Weaknesses of Online Learning
While online programs have significant strengths and offer unprecedented accessibility to quality education, there are weaknesses inherent in the use of this medium that can pose potential threats to the success of any online program. These problems fall into six main categories:
Equity and Accessibility to Technology
Before any online program can hope to succeed, it must have students who are able to access the online learning environment. Lack of access whether it be for economical or logistics reasons will exclude otherwise eligible students from the course. This is a significant issue in rural and lower socioeconomic neighborhoods. Furthermore, speaking from an administrative point of view, if students cannot afford the technology the institution employs, they are lost as customers. As far as Internet accessibility is concerned, it is not universal, and in some areas of the United States and other countries, Internet access poses a significant cost to the user. Some users pay a fixed monthly rate for their Internet connection, while others are charged for the time they spend online. If the participants time online is limited by the amount of Internet access they can afford, then instruction and participation in the online program will not be equitable for all students in the course. This is a limitation of online programs that rely on Internet access.
Both students and facilitators must possess a minimum level of computer knowledge in order to function successfully in an online environment. For example, they must be able to use a variety of search engines and be comfortable navigating on the World Wide Web, as well as be familiar with Newsgroups, FTP procedures and email. If they do not possess these technology tools, they will not succeed in an online program; a student or faculty member who cannot function on the system will drag the entire program down.
Limitations of Technology
User friendly and reliable technology is critical to a successful online program. However, even the most sophisticated technology is not 100% reliable. Unfortunately, it is not a question of if the equipment used in an online program will fail, but when. When everything is running smoothly, technology is intended to be low profile and is used as a tool in the learning process. However, breakdowns can occur at any point along the system, for example, the server which hosts the program could crash and cut all participants off from the class; a participant may access the class through a networked computer which could go down; individual PCs can have numerous problems which could limit students access; finally, the Internet connection could fail, or the institution hosting the connection could become bogged down with users and either slow down, or fail all together. In situations like these, the technology is neither seamless nor reliable and it can detract from the learning experience.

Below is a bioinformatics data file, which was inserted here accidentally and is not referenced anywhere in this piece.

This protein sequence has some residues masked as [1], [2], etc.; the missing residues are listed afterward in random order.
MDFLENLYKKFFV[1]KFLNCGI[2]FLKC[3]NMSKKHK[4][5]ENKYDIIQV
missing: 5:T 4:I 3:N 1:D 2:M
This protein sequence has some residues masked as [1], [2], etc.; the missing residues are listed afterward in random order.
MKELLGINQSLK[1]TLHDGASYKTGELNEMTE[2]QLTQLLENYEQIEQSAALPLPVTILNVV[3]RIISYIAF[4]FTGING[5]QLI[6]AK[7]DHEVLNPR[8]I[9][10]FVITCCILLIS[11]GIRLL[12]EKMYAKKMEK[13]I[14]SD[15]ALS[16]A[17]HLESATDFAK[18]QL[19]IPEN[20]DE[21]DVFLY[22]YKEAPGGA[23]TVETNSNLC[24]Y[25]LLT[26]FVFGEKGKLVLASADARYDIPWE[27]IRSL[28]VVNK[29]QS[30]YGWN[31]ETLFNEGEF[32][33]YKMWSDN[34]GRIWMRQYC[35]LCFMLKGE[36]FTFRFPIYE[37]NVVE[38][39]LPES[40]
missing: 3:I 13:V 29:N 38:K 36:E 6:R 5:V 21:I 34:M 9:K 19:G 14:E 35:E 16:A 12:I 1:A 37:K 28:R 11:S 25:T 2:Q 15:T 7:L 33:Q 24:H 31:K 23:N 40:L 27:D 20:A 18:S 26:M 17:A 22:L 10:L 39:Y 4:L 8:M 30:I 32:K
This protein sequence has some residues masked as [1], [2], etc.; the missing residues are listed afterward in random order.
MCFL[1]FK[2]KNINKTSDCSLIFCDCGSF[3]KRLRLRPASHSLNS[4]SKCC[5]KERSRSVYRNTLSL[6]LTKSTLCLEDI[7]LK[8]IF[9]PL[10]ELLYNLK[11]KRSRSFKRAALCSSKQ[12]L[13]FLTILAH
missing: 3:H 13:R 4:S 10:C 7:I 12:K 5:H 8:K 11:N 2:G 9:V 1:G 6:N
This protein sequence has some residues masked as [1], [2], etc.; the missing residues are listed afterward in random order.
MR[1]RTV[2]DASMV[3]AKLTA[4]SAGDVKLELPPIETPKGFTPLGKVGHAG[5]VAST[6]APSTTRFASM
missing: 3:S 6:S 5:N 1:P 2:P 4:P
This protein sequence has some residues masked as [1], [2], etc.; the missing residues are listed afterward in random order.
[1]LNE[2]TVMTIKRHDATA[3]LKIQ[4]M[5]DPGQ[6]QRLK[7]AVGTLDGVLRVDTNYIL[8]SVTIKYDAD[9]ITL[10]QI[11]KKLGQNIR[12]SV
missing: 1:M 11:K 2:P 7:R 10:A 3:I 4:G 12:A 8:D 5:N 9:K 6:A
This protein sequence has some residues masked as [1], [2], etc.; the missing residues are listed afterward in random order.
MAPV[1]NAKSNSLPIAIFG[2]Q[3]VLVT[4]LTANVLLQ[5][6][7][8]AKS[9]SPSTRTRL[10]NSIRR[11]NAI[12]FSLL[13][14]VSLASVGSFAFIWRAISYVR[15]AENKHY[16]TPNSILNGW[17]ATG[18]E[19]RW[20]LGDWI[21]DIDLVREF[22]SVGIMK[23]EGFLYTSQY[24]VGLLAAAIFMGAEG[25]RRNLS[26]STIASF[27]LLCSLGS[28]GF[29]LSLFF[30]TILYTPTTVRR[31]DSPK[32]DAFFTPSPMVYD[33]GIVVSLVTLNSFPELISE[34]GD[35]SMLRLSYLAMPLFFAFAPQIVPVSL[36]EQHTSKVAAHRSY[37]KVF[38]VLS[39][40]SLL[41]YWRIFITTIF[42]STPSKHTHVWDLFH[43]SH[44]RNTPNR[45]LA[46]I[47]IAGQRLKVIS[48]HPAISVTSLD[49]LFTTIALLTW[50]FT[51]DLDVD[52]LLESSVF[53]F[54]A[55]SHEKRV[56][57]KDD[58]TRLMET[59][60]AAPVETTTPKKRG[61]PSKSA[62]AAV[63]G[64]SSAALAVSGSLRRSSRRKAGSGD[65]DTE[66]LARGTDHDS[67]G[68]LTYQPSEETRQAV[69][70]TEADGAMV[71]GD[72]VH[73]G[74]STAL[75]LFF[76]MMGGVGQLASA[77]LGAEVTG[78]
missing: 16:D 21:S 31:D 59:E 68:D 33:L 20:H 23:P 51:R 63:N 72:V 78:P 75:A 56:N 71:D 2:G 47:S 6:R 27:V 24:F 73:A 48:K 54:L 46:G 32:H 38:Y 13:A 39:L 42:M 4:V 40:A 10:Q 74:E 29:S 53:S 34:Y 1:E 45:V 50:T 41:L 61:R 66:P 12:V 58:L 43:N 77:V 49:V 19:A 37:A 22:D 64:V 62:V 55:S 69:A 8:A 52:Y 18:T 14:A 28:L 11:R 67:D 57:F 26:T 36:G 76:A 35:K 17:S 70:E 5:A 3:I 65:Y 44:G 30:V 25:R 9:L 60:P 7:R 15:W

While an online method of education can be a highly effective alternative medium of education for the mature, self-disciplined student, it is an inappropriate learning environment for more dependent learners. Online asynchronous education gives students control over their learning experience, and allows for flexibility of study schedules for non traditional students; however, this places a greater responsibility on the student. In order to successfully participate in an online program, student must be well organized, self-motivated, and possess a high degree of time management skills in order to keep up with the pace of the course. For these reasons, online education is not appropriate for younger students (i.e. elementary or secondary school age), and other students who are dependent learners and have difficulty assuming responsibilities required by the online paradigm.
Lack of Essential Online Qualities
Successful on-ground instruction does not always translate to successful online instruction. If facilitators are not properly trained in online delivery and methodologies, the success of the online program will be compromised. An instructor must be able to communicate well in writing and in the language in which the course is offered. An online program will be weakened if its facilitators are not adequately prepared to function in the Virtual Classroom.
An online instructor must be able to compensate for lack of physical presence by creating a supportive environment in the Virtual Classroom where all students feel comfortable participating and especially where students know that their instructor is accessible. Failure to do this can alienate the class both from each other and from the instructor. However, even if a virtual professor is competent enough to create a comfortable virtual environment in which the class can operate, still the lack of physical presence at an institution can be a limitation for an online program. For the faculty as well as the participants, such things as being left out of meetings and other events that require on-site interaction could present a limiting factor in an online program.